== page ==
Economic data from the week ahead is relatively quiet. Dominating the news wires will, of course, be the OPEC meetings scheduled this week. The OPEC member nations and Russia are expected to further extend the production cuts in a bid to send oil prices higher. On the economic front, the data ahead will focus on the second revised GDP estimates for the third quarter in the U.S. GDP is forecast to rise slightly higher. Elsewhere, Canada will be reporting on the monthly GDP figures. Later in the week, data from the U.S. will include the core PCE data as well as the ISM manufacturing PMI data for the month of November.
OPEC meetings to set the tone for oil prices
Member nations of the OPEC will be convening in Vienna, Austria this week. The OPEC meetings will also be joined by Russia, one of the largest non-OPEC oil-producing nations. At the agenda, the main focus will be on whether the production cuts on oil supply from OPEC and Russia will be extended.
Recent data showed that the member nations were serious about curbing the oil output which sent crude oil prices plunging. The move, led by Saudi Arabia was seen as a measure to squeeze out the U.S. shale oil producers. However, the production supply glut came at a hefty prize for the OPEC nations. Following the decision to start curbing oil output, the nations managed to stabilize oil prices.
In October, data showed that both OPEC and non-OPEC members honored their commitment to cutting production. This combined effort from the 21 nations was an attempt to cut oil supply by 1.8 million barrels per day. So far, Iran has been exempt from the production cuts. November’s OPEC meeting will no doubt bring some volatility to the oil markets but by and large, the wider speculation is that the OPEC members will continue to extend the production cuts for the near future.
U.S. GDP and Core PCE data in focus
Economic data from the U.S. this week will be dominated by the second revised GDP for the third quarter and the core PCE data. These two data points will be important for the U.S. dollar as the markets head closer to the December FOMC meeting. Economic data from the U.S. has remained broadly positive supporting the expectations of a rate hike from the Federal Reserve this December.
The second revised estimate on the GDP is forecast to show that the U.S. economy might have increased at a pace of 3.2% during the third quarter. During the first revision, economists were expecting to see growth slowing. However, the 3.0% increase was a surprise with the data showing that the U.S. economy remained resilient despite the hurricanes that impacted the economy briefly in September.
Later in the week, the U.S. core PCE data and the monthly ISM manufacturing index data will be released. The core PCE data, which is a measure of inflation, will stand out as the final data point for the Fed. A broadly stable inflation figures will cement expectations for a December rate hike.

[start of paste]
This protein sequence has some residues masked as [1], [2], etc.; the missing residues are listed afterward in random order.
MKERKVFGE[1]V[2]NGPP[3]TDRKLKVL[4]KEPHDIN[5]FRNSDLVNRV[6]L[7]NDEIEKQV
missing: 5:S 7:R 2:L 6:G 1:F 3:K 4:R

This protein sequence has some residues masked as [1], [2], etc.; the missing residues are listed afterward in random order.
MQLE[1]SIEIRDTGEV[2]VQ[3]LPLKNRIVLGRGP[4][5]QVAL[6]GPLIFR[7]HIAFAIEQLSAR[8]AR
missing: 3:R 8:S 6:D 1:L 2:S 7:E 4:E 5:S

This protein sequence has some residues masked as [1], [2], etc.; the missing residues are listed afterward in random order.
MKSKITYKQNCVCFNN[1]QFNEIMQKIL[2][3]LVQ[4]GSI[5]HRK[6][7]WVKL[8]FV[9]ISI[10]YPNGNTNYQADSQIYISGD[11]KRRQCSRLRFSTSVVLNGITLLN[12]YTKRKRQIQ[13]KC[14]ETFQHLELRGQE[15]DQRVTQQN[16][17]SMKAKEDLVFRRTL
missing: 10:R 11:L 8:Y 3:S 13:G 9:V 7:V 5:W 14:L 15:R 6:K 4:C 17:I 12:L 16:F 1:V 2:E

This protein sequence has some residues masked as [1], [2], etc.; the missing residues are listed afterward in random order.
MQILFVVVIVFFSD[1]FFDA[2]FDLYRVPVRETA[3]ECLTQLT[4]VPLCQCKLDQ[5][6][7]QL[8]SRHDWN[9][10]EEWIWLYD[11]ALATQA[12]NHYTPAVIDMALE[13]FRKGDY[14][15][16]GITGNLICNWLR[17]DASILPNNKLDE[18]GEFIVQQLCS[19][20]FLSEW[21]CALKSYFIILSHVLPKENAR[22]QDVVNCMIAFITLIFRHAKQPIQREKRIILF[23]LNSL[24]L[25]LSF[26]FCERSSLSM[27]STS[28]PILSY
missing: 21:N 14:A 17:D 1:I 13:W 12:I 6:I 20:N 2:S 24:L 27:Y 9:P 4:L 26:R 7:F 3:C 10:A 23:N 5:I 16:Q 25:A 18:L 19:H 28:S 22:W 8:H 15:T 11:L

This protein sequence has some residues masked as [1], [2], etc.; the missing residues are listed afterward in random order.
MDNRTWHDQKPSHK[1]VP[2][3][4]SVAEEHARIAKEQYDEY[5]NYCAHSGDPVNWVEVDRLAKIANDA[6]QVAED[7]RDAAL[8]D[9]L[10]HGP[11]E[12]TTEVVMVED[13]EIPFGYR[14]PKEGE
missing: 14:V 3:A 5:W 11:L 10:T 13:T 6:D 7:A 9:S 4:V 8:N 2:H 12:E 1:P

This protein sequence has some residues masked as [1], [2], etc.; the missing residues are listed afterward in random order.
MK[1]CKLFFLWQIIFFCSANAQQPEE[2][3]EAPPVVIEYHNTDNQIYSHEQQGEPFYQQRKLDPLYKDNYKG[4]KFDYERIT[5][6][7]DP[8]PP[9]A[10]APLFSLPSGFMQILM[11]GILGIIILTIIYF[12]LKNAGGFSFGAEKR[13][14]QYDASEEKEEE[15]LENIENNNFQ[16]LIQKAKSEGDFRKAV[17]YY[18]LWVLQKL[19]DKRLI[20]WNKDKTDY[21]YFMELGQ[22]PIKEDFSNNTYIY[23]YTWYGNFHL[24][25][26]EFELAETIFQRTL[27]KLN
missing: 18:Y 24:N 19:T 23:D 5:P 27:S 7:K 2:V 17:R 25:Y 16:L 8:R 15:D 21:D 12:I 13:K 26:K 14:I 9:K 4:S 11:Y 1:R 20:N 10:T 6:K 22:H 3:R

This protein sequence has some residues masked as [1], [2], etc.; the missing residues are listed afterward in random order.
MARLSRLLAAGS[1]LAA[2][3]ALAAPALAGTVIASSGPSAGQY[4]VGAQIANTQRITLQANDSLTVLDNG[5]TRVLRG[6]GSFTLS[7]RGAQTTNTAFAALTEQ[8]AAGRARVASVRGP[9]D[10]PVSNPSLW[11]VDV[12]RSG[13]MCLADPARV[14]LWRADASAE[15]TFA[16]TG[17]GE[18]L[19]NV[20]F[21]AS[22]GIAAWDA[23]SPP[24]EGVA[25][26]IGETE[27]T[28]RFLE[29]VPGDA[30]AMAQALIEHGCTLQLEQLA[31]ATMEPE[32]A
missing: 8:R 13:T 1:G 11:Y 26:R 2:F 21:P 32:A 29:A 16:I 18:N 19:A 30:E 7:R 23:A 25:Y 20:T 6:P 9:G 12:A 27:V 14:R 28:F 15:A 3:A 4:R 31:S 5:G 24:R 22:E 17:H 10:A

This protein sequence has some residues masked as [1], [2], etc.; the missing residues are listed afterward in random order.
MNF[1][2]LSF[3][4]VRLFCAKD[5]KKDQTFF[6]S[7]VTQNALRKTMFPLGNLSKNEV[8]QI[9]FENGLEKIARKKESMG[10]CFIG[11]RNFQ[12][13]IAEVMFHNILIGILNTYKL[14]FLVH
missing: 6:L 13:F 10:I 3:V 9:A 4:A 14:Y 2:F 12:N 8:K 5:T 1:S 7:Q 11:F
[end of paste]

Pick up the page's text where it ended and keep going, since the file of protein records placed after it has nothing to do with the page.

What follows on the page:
USDCAD – Bullish Flag on the weekly chart
The Canadian dollar was seen reversing the gains a few weeks ago. What started off a strong rally in the Canadian dollar, marked by two rate hikes this year saw a reversal as economic data showed a flat pace of growth. This led the Canadian dollar weaker as the U.S. dollar quickly managed to emerge strong. The recent rally in oil prices have also failed to keep the momentum going for the Canadian dollar. While the initial signs showed that the USDCAD could fall towards the 1.1956 level, price action reversed near 1.2050 region.
USDCAD (1.2705) – Weekly Chart
The bullish momentum in the Canadian dollar is seen to be clearly slipping. Economic data released over the past few weeks showed that inflation was easing back after initially posting strong gains. Likewise, the Canadian GDP was also hit after Canada’s export businesses felt the pinch of a stronger Canadian dollar in the first half of the year.
Adding to the above, the Bank of Canada took a cautious turn after hiking interest rates earlier this year. Initially, the BoC was expected to hike interest rates in December. However, the uncertainty due to the NAFTA trade talks alongside a weakening in the economy largely due to the stronger exchange rate of the loonie has now put aside the prospects of a BoC rate hike into next year.
As a result, we can expect to see some continued strength in the USDCAD. The bullish flag pattern on the weekly chart suggests a bullish rally in the making if it is validated to the upside.